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|Renée Fleming||Primary Artist, Soprano (Vocal)|
|Alison Bury||Violin, Leader, Soloist|
|Orchestra of the Age of Enlightenment||Performing Ensemble|
|Renée Fleming||Liner Notes|
|Mark Millington||Art Direction|
|Gerald Moore||Vocal Coach|
|Andrew Cornall||Producer, Executive Producer|
|Andrew Eccles||Cover Photo|
|Ellen T. Harris||Liner Notes|
Posted October 1, 2010
This c.d. is full of sloppy singing; the runs are messy and the tempi too fast and she simply cannot negotiate the coloratura passages easily at this stage of her singing. Listen to the "De tempeste" and you will hear the orchestra leaving her behind and muddled runs on her part. When she's singing well, no one can touch her, but as of late, she has not been singing well. If you want to hear these arias sung well, listen to Arleen Auger, Sills, Sutherland, Gruberova, even Swenson (although she is a passionless singer in the baroque/bel canto rep). Fleming can sing cleanly (as she does on her Mozart recording - just listen to her "Ach! ich liebte": very clean and sparkling). This c.d. is Renee Fleming singing great arias poorly. If she were not Renee Fleming (the name) and one heard this kind of singing on a recording or in the opera house, it would simply not be acceptable.Was this review helpful? Yes NoThank you for your feedback. Report this reviewThank you, this review has been flagged.
Posted October 1, 2010
This recording is an absolute stunner from premiere soprano Renée Fleming. Once again proving her vocal versatility, she tackles a selection of Handel's arias, both familiar and relatively unknown. Her taste, as it turns out, is unerring. Amazingly, her foray into the Baroque world is quite recent with her first and only professional exposure to Handel in the 1999 Paris Opera and Lyric Chicago productions of his "Alcina", but you certainly can't tell from the passionate, character-driven singing she exhibits here. As usual, her voice is full and rounded with a legato that is thrilling. The program is a nearly perfect showcase for her immense talent underlined by her amazing coloratura, easily one of the best today. Fleming opens sonorously with two arias from "Semele", "Oh sleep, why dost thou leave me?" and "Endless pleasure", equally beautiful as she begs the god Jupiter for immortality in the title role. In immediate contrast, Fleming shows her intense dramatic flair with "Scoglio d'immota fronte" from "Scipione" playing the fiery Spanish princess Berenice. In a gender reversal, she takes on the castrati role of "Serse" with the classic "Ombra mai fù", where she believably and touchingly deepens her voice to fit the male character. Although I prefer countertenor David Daniels' more animated version for sheer virtuosity, Fleming acquits herself well. Back on firmer ground, she credibly handles the two primary female roles in "Rinaldo": the hero's unsullied love, Almirena and the temptress, Armida. Her versatility is on full display in her two arias from this opera. Her plaintive "Lascia ch'io pianga" is quite comparable to Cecilia Bartoli's definitive version in romanticism and technique, and she burns in an extended dramatic fire on Armida's lament, "Dunque, I lacci s'un volto...Ah! crudel". Fleming's famous trilling is most impressive on her aria from "Rodelinda", "Ritorna, oh caro e dolce mio tesoro", which provides a sneak preview of her upcoming performance in a new production at the Metropolitan Opera. She closes with an unknown gem from "Alexander Balus", the yearning "Calm thou my soul...Convey me to some peaceful shore", where as Cleopatra, she turns to the goddess Isis after her father and lover are killed. Baroque music veteran Harry Bicket directs the wonderful Orchestra of the Age of Enlightenment with a sure hand. Fleming says it best in her liner notes: "Singing Handel is balm for the voice yet it expresses every possible nuance of the human condition." With this disc, she proves her point in spades. This has to be one of the year's best classical vocal recordings.Was this review helpful? Yes NoThank you for your feedback. Report this reviewThank you, this review has been flagged.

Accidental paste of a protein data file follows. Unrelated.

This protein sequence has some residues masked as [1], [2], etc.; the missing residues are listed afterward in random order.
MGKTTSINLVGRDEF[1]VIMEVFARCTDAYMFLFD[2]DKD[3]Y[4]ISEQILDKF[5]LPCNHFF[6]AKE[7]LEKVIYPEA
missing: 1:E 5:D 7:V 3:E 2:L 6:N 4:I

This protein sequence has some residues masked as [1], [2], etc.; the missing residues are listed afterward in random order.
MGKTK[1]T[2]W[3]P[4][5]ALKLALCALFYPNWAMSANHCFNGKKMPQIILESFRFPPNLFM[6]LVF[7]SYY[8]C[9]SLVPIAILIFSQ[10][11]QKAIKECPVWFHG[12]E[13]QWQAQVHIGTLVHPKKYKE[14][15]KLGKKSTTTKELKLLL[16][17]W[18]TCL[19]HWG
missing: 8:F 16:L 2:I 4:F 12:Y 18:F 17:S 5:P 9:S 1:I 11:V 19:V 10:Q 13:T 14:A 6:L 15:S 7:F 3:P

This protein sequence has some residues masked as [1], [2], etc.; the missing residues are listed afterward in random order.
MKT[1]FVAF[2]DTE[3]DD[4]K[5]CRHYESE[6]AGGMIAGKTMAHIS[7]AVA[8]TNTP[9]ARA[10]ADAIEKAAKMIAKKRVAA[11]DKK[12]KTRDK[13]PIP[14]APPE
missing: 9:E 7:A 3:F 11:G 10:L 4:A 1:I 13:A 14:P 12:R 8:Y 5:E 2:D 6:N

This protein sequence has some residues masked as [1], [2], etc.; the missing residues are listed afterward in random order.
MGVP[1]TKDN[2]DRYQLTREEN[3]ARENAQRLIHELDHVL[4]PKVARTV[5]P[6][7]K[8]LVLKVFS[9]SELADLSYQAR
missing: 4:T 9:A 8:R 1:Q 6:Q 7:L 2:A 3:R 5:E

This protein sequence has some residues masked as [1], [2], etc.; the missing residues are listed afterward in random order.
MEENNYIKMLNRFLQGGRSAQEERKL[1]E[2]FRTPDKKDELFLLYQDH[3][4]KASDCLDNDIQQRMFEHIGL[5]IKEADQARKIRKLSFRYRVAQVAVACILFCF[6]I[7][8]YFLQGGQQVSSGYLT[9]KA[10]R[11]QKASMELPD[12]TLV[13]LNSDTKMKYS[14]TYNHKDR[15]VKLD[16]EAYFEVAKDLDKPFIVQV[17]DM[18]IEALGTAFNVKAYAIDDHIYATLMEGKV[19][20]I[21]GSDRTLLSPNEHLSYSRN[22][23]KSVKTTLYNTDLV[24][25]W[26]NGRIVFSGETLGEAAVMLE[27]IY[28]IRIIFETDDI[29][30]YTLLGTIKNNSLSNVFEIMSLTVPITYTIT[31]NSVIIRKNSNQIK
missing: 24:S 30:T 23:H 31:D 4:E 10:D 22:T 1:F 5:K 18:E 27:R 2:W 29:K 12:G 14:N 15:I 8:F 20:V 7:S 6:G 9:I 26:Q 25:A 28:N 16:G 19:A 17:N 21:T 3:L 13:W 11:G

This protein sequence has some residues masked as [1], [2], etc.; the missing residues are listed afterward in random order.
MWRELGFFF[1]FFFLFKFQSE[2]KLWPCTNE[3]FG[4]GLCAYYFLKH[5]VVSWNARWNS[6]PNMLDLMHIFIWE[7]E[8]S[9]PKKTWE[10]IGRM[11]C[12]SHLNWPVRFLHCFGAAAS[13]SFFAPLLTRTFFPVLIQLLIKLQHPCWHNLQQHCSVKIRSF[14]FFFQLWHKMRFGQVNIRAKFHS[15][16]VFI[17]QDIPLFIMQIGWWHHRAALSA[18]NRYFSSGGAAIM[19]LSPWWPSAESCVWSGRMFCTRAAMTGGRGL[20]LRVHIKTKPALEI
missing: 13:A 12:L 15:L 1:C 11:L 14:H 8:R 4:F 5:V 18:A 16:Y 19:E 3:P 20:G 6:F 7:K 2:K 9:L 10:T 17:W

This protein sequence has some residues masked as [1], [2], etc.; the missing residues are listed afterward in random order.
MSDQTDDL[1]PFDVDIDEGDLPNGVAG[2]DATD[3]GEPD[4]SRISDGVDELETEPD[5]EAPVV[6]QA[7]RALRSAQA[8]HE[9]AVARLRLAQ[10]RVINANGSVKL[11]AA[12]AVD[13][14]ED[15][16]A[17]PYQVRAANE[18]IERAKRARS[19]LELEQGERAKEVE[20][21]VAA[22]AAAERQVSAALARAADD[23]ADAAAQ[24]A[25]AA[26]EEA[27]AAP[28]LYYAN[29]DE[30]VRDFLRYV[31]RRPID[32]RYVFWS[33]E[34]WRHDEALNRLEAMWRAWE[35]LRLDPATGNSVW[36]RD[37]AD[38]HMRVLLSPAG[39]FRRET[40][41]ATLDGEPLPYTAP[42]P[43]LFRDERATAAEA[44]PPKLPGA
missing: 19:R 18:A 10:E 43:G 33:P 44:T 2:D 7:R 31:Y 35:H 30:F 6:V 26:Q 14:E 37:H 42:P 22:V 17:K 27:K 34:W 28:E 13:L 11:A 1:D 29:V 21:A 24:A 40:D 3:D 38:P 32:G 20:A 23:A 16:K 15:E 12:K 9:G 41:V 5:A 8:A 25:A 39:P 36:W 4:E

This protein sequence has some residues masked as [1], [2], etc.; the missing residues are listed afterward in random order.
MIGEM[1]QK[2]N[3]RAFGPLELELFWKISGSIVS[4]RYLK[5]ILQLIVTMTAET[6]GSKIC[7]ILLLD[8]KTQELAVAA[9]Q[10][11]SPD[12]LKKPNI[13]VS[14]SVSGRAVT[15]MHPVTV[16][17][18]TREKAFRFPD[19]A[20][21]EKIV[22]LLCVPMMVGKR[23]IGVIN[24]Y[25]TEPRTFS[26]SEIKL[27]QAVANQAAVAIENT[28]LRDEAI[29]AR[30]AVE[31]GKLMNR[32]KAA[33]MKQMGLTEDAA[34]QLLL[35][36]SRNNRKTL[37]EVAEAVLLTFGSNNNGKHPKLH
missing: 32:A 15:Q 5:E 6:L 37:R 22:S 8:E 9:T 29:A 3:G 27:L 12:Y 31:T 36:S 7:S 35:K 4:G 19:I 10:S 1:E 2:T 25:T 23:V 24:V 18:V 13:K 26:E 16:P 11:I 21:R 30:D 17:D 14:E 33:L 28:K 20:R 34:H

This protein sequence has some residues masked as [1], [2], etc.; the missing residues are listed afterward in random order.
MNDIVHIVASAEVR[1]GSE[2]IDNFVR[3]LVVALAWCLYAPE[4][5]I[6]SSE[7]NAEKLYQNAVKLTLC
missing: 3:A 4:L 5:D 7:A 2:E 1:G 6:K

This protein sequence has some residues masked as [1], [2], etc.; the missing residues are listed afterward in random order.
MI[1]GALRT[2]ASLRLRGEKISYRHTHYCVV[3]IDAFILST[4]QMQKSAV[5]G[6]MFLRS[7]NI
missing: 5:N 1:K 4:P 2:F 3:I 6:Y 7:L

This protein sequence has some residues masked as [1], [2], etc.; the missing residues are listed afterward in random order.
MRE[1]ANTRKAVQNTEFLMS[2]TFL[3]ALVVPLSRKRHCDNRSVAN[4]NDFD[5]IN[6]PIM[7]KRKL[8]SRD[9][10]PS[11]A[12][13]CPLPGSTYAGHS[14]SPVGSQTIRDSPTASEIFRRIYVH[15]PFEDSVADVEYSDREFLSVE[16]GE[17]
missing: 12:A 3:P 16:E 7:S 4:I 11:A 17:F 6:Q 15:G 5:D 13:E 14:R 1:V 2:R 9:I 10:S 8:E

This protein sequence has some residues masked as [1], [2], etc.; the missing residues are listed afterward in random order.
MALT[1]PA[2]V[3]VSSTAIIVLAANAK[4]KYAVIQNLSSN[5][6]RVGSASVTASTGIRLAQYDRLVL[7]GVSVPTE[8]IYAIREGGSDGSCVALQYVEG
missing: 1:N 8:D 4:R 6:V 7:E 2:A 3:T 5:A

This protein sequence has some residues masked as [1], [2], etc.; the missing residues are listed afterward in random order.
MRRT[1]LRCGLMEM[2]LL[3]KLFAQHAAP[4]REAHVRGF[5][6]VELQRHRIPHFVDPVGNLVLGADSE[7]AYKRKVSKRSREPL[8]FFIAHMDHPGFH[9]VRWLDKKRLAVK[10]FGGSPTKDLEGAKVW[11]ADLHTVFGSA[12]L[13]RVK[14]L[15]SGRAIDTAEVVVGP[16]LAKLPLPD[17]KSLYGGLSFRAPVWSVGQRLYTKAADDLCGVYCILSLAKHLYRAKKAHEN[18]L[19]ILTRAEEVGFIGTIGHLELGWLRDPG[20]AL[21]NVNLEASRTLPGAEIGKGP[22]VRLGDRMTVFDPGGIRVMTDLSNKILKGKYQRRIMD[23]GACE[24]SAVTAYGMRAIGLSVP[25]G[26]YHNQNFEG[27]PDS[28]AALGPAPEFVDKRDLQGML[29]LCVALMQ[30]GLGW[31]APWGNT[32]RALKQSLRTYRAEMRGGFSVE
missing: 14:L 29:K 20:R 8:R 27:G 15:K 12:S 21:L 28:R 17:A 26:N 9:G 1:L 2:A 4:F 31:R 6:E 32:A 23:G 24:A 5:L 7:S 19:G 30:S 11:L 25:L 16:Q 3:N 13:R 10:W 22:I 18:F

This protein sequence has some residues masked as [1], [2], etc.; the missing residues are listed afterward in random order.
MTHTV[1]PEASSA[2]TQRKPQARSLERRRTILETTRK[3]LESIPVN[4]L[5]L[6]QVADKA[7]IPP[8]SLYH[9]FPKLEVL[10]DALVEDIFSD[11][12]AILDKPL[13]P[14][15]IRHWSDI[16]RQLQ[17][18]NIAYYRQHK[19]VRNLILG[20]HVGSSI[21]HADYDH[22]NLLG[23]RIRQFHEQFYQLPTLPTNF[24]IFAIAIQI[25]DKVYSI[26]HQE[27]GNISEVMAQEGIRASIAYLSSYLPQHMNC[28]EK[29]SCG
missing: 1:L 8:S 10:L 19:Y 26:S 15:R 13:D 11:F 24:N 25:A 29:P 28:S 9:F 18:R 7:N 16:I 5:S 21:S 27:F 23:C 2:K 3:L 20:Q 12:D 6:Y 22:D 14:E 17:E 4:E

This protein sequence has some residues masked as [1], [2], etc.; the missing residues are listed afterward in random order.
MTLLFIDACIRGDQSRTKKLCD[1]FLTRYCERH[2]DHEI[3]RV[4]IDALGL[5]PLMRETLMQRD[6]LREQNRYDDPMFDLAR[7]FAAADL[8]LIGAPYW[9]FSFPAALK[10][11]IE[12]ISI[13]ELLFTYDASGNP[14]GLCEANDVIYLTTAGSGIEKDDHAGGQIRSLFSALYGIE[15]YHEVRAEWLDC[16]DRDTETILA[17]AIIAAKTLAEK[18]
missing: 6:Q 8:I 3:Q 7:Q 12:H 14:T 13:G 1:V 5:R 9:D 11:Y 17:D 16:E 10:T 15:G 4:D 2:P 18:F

Posted October 1, 2010
Renee Fleming's latest effort is a must for those who appreciate the rich quality and musicality of her singing. Ms Fleming's gorgeous spinning of the long vocal lines are wondrous to behold. Her intelligent interpretations of the Handel arias are totally appropriate. She shows such an astounding vocal felxibility that even the most avid Baroque afficionado would find little to quibble about.Was this review helpful? Yes NoThank you for your feedback. Report this reviewThank you, this review has been flagged.
Posted October 7, 2008
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